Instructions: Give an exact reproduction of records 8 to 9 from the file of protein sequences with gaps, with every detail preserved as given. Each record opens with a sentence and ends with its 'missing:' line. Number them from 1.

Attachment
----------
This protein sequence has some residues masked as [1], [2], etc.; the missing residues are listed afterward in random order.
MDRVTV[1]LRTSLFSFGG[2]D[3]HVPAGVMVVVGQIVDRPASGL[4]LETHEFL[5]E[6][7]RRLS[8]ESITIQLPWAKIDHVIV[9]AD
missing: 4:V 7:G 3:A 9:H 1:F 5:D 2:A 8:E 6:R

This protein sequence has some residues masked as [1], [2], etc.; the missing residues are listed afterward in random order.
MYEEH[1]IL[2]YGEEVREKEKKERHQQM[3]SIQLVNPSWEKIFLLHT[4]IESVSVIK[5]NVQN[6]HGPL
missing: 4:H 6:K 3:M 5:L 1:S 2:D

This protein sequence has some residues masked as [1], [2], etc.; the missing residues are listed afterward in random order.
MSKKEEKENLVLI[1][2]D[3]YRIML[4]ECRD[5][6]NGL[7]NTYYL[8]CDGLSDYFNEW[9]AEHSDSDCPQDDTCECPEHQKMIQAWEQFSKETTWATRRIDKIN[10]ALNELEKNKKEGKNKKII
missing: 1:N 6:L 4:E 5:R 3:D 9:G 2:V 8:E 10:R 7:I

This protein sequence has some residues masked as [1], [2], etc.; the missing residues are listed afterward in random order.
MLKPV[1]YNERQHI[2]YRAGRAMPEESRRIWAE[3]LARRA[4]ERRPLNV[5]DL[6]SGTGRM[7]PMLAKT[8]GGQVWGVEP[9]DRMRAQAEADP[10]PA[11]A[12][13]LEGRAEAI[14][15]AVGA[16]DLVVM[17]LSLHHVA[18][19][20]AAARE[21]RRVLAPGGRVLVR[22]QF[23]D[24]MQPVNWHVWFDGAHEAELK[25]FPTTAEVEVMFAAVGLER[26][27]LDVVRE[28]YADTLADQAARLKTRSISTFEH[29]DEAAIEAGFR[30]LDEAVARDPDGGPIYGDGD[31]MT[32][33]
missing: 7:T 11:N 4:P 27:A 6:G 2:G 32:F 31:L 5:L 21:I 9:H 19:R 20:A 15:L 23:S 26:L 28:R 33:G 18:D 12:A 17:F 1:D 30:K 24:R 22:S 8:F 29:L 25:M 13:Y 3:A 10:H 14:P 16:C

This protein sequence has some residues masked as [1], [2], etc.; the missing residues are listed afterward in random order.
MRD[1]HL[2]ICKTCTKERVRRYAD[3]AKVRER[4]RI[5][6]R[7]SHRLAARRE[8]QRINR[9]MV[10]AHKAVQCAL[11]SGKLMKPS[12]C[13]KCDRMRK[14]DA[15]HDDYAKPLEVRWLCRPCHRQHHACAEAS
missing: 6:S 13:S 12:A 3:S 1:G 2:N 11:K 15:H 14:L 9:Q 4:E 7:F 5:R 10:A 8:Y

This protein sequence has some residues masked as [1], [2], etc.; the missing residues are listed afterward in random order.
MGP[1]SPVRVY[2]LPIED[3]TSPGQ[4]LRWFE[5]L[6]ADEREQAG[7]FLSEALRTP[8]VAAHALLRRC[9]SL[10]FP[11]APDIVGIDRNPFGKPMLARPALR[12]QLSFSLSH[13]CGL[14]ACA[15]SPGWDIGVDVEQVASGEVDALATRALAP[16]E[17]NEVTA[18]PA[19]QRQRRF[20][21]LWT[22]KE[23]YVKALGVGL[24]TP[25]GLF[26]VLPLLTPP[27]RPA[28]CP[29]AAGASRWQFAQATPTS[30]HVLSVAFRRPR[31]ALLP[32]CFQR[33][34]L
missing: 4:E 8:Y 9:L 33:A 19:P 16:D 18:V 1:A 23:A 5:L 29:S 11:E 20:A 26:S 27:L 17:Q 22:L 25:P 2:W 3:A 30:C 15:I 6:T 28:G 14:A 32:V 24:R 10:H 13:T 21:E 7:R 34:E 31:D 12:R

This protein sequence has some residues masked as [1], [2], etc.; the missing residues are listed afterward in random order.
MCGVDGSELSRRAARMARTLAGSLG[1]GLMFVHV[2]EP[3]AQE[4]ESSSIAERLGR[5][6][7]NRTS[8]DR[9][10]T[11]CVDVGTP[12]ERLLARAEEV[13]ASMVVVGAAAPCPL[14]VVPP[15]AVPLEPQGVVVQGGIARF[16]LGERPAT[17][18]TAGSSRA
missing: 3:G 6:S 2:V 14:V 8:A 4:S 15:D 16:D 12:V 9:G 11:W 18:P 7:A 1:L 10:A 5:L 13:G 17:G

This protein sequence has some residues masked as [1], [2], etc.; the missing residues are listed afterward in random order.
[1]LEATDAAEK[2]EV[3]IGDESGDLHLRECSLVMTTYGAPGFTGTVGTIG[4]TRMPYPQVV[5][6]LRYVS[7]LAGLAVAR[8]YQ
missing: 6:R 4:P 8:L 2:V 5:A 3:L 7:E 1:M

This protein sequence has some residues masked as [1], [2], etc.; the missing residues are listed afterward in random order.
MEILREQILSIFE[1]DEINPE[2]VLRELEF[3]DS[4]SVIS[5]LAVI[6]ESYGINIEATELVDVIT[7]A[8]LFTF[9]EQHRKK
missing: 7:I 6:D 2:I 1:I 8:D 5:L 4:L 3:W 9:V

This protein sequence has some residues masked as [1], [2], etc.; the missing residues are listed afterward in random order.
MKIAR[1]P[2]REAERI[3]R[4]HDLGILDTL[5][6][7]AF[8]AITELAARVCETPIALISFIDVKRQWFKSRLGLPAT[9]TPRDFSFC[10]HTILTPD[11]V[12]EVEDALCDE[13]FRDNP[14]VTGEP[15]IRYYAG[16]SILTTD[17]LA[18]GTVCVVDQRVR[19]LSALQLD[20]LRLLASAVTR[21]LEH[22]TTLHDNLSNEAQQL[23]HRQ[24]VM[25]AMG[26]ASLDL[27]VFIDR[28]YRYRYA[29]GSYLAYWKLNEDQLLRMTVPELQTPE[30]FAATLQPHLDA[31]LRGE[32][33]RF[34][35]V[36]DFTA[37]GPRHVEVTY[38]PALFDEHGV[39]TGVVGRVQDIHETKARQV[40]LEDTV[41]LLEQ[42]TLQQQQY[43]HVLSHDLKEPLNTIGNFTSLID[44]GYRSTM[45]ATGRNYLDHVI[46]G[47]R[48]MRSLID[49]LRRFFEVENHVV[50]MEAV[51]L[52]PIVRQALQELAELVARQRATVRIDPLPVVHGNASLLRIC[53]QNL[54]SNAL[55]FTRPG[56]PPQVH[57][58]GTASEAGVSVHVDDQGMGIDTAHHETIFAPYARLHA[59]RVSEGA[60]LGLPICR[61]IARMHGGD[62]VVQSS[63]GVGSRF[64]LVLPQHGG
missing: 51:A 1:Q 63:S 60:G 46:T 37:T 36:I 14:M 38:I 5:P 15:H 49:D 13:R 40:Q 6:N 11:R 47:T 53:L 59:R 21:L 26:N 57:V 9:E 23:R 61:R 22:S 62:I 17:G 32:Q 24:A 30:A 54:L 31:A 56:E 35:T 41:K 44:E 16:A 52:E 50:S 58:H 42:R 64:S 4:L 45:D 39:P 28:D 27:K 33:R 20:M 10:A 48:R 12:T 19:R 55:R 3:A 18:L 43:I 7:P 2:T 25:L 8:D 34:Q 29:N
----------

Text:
This protein sequence has some residues masked as [1], [2], etc.; the missing residues are listed afterward in random order.
[1]LEATDAAEK[2]EV[3]IGDESGDLHLRECSLVMTTYGAPGFTGTVGTIG[4]TRMPYPQVV[5][6]LRYVS[7]LAGLAVAR[8]YQ
missing: 6:R 4:P 8:L 2:V 5:A 3:L 7:E 1:M

This protein sequence has some residues masked as [1], [2], etc.; the missing residues are listed afterward in random order.
MEILREQILSIFE[1]DEINPE[2]VLRELEF[3]DS[4]SVIS[5]LAVI[6]ESYGINIEATELVDVIT[7]A[8]LFTF[9]EQHRKK
missing: 7:I 6:D 2:I 1:I 8:D 5:L 4:L 3:W 9:V